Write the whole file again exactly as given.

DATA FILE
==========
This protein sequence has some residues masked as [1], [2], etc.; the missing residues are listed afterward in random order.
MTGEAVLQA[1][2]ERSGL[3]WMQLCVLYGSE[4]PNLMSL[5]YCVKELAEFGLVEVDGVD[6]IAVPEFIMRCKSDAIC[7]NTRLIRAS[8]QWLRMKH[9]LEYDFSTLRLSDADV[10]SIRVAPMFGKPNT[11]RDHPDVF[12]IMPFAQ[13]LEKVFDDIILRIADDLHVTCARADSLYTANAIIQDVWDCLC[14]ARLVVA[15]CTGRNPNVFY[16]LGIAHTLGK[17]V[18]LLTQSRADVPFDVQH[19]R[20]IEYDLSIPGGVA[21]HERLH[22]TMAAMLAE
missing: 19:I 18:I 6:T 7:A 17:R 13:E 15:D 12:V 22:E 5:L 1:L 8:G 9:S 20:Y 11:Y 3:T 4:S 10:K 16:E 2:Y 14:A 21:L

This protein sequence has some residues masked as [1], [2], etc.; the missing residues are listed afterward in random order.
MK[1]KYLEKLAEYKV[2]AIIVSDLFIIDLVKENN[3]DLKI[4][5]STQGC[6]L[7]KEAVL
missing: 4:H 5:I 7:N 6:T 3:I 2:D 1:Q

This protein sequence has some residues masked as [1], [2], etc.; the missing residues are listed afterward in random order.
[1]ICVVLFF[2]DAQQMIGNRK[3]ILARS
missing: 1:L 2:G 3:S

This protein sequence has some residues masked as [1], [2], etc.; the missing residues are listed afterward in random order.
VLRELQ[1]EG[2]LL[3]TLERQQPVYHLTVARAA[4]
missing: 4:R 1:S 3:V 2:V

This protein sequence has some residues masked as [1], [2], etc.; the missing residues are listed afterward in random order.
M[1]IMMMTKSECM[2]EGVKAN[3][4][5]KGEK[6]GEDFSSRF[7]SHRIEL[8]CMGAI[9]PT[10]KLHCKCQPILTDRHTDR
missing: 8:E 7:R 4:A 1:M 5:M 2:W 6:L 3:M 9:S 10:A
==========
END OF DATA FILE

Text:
This protein sequence has some residues masked as [1], [2], etc.; the missing residues are listed afterward in random order.
MTGEAVLQA[1][2]ERSGL[3]WMQLCVLYGSE[4]PNLMSL[5]YCVKELAEFGLVEVDGVD[6]IAVPEFIMRCKSDAIC[7]NTRLIRAS[8]QWLRMKH[9]LEYDFSTLRLSDADV[10]SIRVAPMFGKPNT[11]RDHPDVF[12]IMPFAQ[13]LEKVFDDIILRIADDLHVTCARADSLYTANAIIQDVWDCLC[14]ARLVVA[15]CTGRNPNVFY[16]LGIAHTLGK[17]V[18]LLTQSRADVPFDVQH[19]R[20]IEYDLSIPGGVA[21]HERLH[22]TMAAMLAE
missing: 19:I 18:I 6:T 7:A 17:R 13:E 15:D 12:V 22:E 5:L 1:L 8:G 9:S 20:Y 11:Y 3:T 4:S 10:K 16:E 2:Y 14:A 21:L

This protein sequence has some residues masked as [1], [2], etc.; the missing residues are listed afterward in random order.
MK[1]KYLEKLAEYKV[2]AIIVSDLFIIDLVKENN[3]DLKI[4][5]STQGC[6]L[7]KEAVL
missing: 4:H 5:I 7:N 6:T 3:I 2:D 1:Q

This protein sequence has some residues masked as [1], [2], etc.; the missing residues are listed afterward in random order.
[1]ICVVLFF[2]DAQQMIGNRK[3]ILARS
missing: 1:L 2:G 3:S

This protein sequence has some residues masked as [1], [2], etc.; the missing residues are listed afterward in random order.
VLRELQ[1]EG[2]LL[3]TLERQQPVYHLTVARAA[4]
missing: 4:R 1:S 3:V 2:V

This protein sequence has some residues masked as [1], [2], etc.; the missing residues are listed afterward in random order.
M[1]IMMMTKSECM[2]EGVKAN[3][4][5]KGEK[6]GEDFSSRF[7]SHRIEL[8]CMGAI[9]PT[10]KLHCKCQPILTDRHTDR
missing: 8:E 7:R 4:A 1:M 5:M 2:W 6:L 3:M 9:S 10:A